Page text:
Tim Young | Red

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United States - NY - New York City

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Rock: Roots Rock Rock: Americana Moods: Featuring Guitar
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by Tim Young

Red is what you want. A viewpoint. Melodies and Lyric worth your time. LIMITED SUPPLY.
Genre: Rock: Roots Rock
Release Date: 

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  Song Share Time Download
1. Work Today
3:34 $0.99
2. Renegade
4:06 $0.99
3. Unemployment Line
3:39 $0.99
4. Salvation
4:15 $0.99
5. Red
4:29 $0.99
6. The Road
2:56 $0.99
7. New Orleans
3:54 $0.99
8. With You
4:11 $0.99
9. Lonely Explanations
3:27 $0.99
10. Maybe You
4:05 $0.99
11. Lori
3:57 $0.99
12. Reason
3:15 $0.99
13. Torture
5:08 $0.99
14. Dreams
2:46 $0.99
15. Disaster
3:31 $0.99
16. Outta Here
3:07 $0.99
Downloads are available as MP3-320 files.


Album Notes

I'm doing an Andy Warhol here. I've been gettin some ideas. Yeah and it feels pretty good too. I feel like I need to give,you, the prospective buyer some real info on this record if you're gonna be laying down some hard cold cash...so here goes...(I love those three dots)...

First about the actual playing of the music. I did almost everything.
Lead vocals, backing vocals, guitars, bass and percussion. It was a major job. The stuff I did not play was because my co-producer, George Grant, was smart enough to know when I needed a different hand. The guitar solos on 'Salvation,' 'Lori,' 'Torture,' and 'Disaster,' were all played by Frank Morin who also did the slide guitar parts on 'Renegade,' and 'The Road.' There's keyboard parts on 'Red,' and 'Unemployment Line,' which were played by my good friend Neal Nelson. The other thing is a blues harp on'New Orleans' which was knocked off by Frank Vigilante. Finally George Grant did the killer bass part on 'With You.' Sweet.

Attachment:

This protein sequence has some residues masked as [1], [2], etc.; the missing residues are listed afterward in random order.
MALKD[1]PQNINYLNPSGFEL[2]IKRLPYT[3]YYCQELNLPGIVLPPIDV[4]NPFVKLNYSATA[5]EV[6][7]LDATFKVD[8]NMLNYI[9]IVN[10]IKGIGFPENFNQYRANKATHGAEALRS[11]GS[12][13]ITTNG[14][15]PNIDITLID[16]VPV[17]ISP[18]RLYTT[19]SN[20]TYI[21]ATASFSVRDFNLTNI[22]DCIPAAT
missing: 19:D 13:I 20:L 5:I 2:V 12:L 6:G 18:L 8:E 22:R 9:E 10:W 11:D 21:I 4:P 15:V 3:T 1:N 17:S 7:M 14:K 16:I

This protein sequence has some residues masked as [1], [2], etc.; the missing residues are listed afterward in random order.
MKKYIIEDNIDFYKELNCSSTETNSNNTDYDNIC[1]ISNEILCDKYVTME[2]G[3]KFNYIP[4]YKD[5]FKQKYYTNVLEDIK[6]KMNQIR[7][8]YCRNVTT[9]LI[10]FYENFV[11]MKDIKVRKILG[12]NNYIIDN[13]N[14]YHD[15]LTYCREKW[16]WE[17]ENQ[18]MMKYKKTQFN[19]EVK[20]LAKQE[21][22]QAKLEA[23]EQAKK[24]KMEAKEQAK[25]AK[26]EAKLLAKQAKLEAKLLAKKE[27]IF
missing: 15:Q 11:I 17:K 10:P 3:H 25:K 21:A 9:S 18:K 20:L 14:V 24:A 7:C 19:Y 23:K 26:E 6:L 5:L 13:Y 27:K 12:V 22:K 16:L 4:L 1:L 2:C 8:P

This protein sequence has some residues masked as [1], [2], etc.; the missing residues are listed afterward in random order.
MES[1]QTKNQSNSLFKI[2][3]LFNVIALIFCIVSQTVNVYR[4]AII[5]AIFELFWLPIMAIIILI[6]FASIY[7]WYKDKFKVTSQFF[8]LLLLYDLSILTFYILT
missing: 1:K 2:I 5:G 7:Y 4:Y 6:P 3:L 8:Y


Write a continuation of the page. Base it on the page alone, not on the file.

Here's some insight into where some of these tunes came from...
'Lori' was a girl I met on night in a long gone bar called Tin Pan Alley on 49th street. I never even kissed her but she sure did make an impression on me. Never saw her again either.

'Work Today' is a reworking of another song I had called 'Rockaway.'
"Rockaway' was from the mid 80's somewhere. 'Work Today' uses the exact same chord progression just different timing.

'Unemployment Line' came from me being fired from my waiting tables
job at the Figaro Cafe. Jerks. But the Figaro Cafe was hip way back when. During different periods Andy Warhol, Jack Kerouac, Allen Ginsberg and many other important artists hung there.

'With You' and 'Lonely Explanations' come from two separate(and I might say) delicious affairs. The girl I wrote 'With You' about has never heard that one but the girl from 'Lonely Explanations' not only knows the song but used to sing it with me in my late 80's band. Ouch.

'New Orleans' just popped out one day when I was playing guitar at my home studio. I was shocked. I mean I really like this tune and I just don't know what brought it on.

'Red,' the title track was real inspiration from a band I saw at CBGB when they performed a version of The Beatles' 'Day Tripper.' I mean they totally deconstructed it. I don't think I even recognized it at first and then once I did the hairs on the back of my neck stood up. The next afternoon the lyric was in my book. 'Take me back, I don't care...'

The rest I'll leave for you to make up your own story. Just one suggestion, if you are visiting this page and listening to some of these tunes, try and take the time to listen more than once. I just think this might make you hungry for more and that's what I always look for in a song. Like a little kid, 'Oh, c'mon mommy, one more time, please!

My own completely biased opinion is that if you add this to your collection you will NOT be sorry...



to write a review